2. “A few large extreme weather events — promptly (even if inaccurately) blamed on CO2 — and the course of US public policy might change radically.”

    Or a single Katrina-like hurricane making US landfall. I just hope all the lessons learned make future emergency preparedness and response more effective.

    1. mpcraig,

      I agree. One big event might do it.

      “all the lessons learned make future emergency preparedness and response more effective.”

      They have — on a national level and in many (but not all) local areas. Plans are not enough. New Orleans had an excellent emergency plan, but when Katrina hit little of it was put into action. Since then there has been a surge in exercises and training.

      But in the face of an extreme weather event, all first-responders can do is mitigate the human suffering. cities such as New York and Miami, for example, remain quite vulnerable.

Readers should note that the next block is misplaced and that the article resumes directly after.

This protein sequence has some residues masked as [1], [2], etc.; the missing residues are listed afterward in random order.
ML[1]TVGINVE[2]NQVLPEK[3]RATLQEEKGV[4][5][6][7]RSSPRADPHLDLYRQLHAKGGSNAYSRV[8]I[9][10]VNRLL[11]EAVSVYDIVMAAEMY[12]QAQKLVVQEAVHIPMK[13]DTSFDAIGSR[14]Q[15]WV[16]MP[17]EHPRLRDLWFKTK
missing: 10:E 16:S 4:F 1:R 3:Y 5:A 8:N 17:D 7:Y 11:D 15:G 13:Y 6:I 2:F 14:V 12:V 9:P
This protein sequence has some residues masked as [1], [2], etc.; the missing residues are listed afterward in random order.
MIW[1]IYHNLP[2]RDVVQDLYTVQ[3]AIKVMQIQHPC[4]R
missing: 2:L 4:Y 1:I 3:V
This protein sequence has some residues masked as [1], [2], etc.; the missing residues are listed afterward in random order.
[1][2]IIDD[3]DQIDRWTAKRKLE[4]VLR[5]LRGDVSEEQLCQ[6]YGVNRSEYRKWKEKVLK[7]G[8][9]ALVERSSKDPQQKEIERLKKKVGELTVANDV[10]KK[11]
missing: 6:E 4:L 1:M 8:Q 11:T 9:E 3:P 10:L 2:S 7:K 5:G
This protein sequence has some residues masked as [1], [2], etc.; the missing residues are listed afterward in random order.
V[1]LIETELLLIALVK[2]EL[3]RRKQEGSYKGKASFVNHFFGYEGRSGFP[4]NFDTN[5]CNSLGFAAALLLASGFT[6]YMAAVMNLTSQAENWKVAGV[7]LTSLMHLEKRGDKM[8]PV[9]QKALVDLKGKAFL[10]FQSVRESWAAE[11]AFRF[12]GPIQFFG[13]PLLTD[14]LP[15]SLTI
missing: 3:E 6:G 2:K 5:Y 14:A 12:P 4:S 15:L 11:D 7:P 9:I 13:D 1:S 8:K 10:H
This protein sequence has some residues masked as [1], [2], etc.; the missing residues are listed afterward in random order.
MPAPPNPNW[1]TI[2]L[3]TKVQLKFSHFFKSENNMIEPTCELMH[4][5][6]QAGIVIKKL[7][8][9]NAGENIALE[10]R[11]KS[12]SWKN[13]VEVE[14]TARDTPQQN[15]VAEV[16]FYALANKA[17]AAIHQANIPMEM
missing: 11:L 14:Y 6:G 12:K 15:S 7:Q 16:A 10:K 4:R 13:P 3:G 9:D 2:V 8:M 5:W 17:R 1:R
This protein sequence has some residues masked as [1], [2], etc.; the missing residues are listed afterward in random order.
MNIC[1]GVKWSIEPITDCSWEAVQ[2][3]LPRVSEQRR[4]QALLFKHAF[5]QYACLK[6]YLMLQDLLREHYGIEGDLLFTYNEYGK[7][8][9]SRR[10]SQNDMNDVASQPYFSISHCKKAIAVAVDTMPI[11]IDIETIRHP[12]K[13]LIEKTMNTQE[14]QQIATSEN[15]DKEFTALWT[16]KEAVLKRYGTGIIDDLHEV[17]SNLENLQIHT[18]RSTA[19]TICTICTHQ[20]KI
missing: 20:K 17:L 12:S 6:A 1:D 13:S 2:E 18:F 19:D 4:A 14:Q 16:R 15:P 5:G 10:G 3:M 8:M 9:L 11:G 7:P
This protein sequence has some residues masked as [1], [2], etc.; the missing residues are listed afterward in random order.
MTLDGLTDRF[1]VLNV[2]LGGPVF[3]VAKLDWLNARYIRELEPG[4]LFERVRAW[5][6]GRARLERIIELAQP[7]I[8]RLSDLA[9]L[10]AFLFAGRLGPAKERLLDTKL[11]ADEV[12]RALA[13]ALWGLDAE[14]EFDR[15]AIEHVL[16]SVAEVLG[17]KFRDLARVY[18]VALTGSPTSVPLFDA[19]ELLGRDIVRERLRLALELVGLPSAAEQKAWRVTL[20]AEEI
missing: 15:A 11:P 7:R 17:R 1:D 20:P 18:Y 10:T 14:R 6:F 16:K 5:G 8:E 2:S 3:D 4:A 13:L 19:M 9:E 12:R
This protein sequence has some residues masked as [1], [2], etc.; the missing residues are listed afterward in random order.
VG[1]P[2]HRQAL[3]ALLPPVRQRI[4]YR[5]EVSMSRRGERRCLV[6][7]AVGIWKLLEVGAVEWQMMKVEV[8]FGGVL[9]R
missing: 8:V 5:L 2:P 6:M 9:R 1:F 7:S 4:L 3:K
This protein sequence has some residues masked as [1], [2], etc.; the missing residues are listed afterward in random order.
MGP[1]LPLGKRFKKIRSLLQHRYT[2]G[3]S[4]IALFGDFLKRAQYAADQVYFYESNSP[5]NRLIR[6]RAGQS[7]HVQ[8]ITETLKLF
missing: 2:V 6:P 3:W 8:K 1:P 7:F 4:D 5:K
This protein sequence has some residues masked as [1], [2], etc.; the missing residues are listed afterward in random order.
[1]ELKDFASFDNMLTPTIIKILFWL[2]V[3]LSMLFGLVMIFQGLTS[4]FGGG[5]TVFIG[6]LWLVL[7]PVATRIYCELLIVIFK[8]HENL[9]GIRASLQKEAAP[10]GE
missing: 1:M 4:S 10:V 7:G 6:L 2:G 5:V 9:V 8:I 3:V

2. I just have a bad feeling that we have been lucky with regard to a major hurricane making US landfall. The science I have read predicts that a La Nina is quickly developing and this could reduce wind shear in the hurricane forming region of the Atlantic. As a result there may be an active hurricane season in 2016 which greatly increases the chances of a major hurricane hitting the US.

      The cynical side of me thinks that warmists are actually hoping for a major event so they can spin their PR “magic” similar to what you have posted here. There have been many horrific extreme weather events in the past which have obviously been perfectly natural. They now claim extremes are not natural. It’s similar to ambulance chasing lawyers but on a much larger scale.